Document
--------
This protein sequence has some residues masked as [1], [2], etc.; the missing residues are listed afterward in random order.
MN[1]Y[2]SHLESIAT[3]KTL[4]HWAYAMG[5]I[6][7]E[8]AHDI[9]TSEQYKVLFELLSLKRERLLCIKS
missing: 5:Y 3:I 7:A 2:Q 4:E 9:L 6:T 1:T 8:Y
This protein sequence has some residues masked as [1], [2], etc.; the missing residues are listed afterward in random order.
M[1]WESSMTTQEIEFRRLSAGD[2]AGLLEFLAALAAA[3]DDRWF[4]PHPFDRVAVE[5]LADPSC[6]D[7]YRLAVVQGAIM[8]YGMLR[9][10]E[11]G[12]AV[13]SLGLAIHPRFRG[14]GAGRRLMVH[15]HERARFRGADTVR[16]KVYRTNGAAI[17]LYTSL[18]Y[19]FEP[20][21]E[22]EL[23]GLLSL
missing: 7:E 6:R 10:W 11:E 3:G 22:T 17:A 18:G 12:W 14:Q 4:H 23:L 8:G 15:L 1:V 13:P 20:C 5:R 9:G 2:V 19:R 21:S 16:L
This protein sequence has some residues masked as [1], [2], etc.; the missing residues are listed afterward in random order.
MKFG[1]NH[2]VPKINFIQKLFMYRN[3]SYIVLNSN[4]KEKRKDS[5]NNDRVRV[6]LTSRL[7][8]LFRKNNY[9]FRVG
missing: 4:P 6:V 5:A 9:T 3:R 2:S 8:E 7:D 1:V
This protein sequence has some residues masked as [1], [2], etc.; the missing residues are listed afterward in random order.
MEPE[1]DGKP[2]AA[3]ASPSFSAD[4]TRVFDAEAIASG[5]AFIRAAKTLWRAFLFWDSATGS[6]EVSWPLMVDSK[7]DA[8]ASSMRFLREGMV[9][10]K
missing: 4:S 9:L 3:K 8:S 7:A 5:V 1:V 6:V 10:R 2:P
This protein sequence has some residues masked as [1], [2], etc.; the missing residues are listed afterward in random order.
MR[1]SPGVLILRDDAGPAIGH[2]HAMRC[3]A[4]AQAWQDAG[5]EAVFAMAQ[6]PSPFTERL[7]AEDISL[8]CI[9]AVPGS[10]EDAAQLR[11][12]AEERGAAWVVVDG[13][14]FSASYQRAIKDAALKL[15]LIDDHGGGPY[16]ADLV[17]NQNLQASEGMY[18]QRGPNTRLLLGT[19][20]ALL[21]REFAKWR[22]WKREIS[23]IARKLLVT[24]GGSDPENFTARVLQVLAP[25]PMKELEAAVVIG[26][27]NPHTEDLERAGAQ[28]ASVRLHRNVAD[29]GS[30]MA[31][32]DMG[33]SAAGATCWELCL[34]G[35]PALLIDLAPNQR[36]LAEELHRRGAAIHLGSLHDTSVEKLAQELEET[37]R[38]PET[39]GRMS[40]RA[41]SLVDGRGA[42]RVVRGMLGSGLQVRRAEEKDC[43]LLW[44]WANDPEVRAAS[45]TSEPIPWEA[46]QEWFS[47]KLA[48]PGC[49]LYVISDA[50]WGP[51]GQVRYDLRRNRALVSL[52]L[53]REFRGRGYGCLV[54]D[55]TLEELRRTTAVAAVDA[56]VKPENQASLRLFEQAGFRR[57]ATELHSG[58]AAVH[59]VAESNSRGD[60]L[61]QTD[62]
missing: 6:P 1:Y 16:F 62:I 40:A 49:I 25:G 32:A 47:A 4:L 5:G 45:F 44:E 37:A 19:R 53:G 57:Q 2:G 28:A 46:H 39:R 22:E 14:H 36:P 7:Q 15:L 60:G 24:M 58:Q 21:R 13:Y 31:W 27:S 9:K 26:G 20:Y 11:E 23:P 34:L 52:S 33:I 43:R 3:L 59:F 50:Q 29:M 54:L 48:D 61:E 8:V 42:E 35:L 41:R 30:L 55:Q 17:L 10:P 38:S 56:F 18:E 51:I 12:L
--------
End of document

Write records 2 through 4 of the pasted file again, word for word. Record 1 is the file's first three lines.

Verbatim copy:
This protein sequence has some residues masked as [1], [2], etc.; the missing residues are listed afterward in random order.
M[1]WESSMTTQEIEFRRLSAGD[2]AGLLEFLAALAAA[3]DDRWF[4]PHPFDRVAVE[5]LADPSC[6]D[7]YRLAVVQGAIM[8]YGMLR[9][10]E[11]G[12]AV[13]SLGLAIHPRFRG[14]GAGRRLMVH[15]HERARFRGADTVR[16]KVYRTNGAAI[17]LYTSL[18]Y[19]FEP[20][21]E[22]EL[23]GLLSL
missing: 7:E 6:R 10:W 11:E 3:G 22:T 17:A 18:G 12:W 14:Q 4:H 23:L 8:G 15:L 1:V 13:P 20:C 5:R 9:G 2:V 19:R 21:S 16:L
This protein sequence has some residues masked as [1], [2], etc.; the missing residues are listed afterward in random order.
MKFG[1]NH[2]VPKINFIQKLFMYRN[3]SYIVLNSN[4]KEKRKDS[5]NNDRVRV[6]LTSRL[7][8]LFRKNNY[9]FRVG
missing: 4:P 6:V 5:A 9:T 3:R 2:S 8:E 7:D 1:V
This protein sequence has some residues masked as [1], [2], etc.; the missing residues are listed afterward in random order.
MEPE[1]DGKP[2]AA[3]ASPSFSAD[4]TRVFDAEAIASG[5]AFIRAAKTLWRAFLFWDSATGS[6]EVSWPLMVDSK[7]DA[8]ASSMRFLREGMV[9][10]K
missing: 4:S 9:L 3:K 8:S 7:A 5:V 1:V 6:V 10:R 2:P